As for the weekend, it was quite a relaxing one! Worked through a greater part of the Saturday in office, and then a sumptuous lunch at Goa Portuguese Restaurant with Alyona. Evening time was movie time at home – trust me it was really great watching a good movie after a long long time! Then again, it was a lazy Sunday at home. Made dosas for breakfast and a chicken with vegetables pulao for dinner. And in between slipped in yet another movie!
Hoping that Alyona and kids can join me for some time in UK as the kids are on vacation. As the event calendar for the book promotion is finalized I will be updating you with all the events planned in London and Bath. I will be in UK for a week beginning next Monday.
As for this week, how about relishing mangoes in different avatars?
Till I write again.
Sanjeev Kapoor

Aloo Parantha – epitome of Punjabi home cooking

If there is something a hard working person desires at the end of the day, it would be having his or her favourite food, that too piping hot, at home! The thing is that the burden of cooking bears many of us down. The time might be there but the inclination is not there, hence the meal is sketchy and what one had wished to eat, like the favourite food we spoke about earlier, remains a wish unfulfilled. And then there are cases where the inclination is there to cook but time constraint is a major factor. Hence, a quick bite on the move is what an evening meal would look like. Not only do we end up spending money where it can be saved but we also end up giving our bodies insufficient nutrition.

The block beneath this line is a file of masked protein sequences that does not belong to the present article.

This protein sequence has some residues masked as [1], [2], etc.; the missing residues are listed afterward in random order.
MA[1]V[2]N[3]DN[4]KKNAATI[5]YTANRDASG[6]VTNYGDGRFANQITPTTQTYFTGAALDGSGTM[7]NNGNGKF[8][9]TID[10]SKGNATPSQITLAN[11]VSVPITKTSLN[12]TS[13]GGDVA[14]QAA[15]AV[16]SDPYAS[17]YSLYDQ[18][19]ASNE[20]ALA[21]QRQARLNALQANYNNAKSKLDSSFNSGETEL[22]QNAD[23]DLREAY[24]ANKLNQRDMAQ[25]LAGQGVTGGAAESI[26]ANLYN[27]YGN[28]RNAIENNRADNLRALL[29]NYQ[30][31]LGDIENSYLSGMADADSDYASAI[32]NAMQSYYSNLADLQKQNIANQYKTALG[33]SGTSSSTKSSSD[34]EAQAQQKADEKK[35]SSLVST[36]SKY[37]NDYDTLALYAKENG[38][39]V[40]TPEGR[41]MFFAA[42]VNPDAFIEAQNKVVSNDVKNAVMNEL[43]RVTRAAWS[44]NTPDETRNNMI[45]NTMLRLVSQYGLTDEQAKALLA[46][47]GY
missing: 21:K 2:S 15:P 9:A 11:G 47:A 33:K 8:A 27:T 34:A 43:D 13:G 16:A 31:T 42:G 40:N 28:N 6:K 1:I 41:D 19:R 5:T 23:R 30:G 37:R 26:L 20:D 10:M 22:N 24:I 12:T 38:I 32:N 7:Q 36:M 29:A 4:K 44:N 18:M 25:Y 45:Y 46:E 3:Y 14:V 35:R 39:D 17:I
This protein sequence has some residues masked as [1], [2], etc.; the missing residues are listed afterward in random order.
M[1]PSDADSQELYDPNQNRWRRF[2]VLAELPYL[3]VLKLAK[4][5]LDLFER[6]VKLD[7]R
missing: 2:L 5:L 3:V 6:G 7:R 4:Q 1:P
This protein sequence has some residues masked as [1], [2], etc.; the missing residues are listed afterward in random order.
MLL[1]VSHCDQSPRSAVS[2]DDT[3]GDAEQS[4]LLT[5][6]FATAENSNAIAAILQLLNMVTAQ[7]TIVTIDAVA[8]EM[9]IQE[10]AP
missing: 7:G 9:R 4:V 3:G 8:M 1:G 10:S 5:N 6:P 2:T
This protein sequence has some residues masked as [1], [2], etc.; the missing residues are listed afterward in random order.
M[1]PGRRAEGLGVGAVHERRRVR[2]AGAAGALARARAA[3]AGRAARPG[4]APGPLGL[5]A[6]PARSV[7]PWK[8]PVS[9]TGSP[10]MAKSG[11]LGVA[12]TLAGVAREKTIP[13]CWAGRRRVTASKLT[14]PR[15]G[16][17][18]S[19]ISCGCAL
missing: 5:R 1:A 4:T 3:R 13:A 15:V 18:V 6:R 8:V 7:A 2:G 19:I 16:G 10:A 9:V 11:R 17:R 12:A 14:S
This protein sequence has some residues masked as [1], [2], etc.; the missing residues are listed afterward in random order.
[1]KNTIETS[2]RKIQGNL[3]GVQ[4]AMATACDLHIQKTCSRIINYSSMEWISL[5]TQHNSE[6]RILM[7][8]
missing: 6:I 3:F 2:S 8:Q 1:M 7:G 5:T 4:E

This is where stuffed paranthas come in handy. Punjabis love Aloo Paranthas for breakfast but the same dish can be converted into a proper meal with a salad on the side and freshly made raita like Boondi Raita alongside. A busy cook needs to ensure some kneaded dough in the fridge, and some boiled potatoes. Actual cooking of the paranthas takes less than 30 minutes.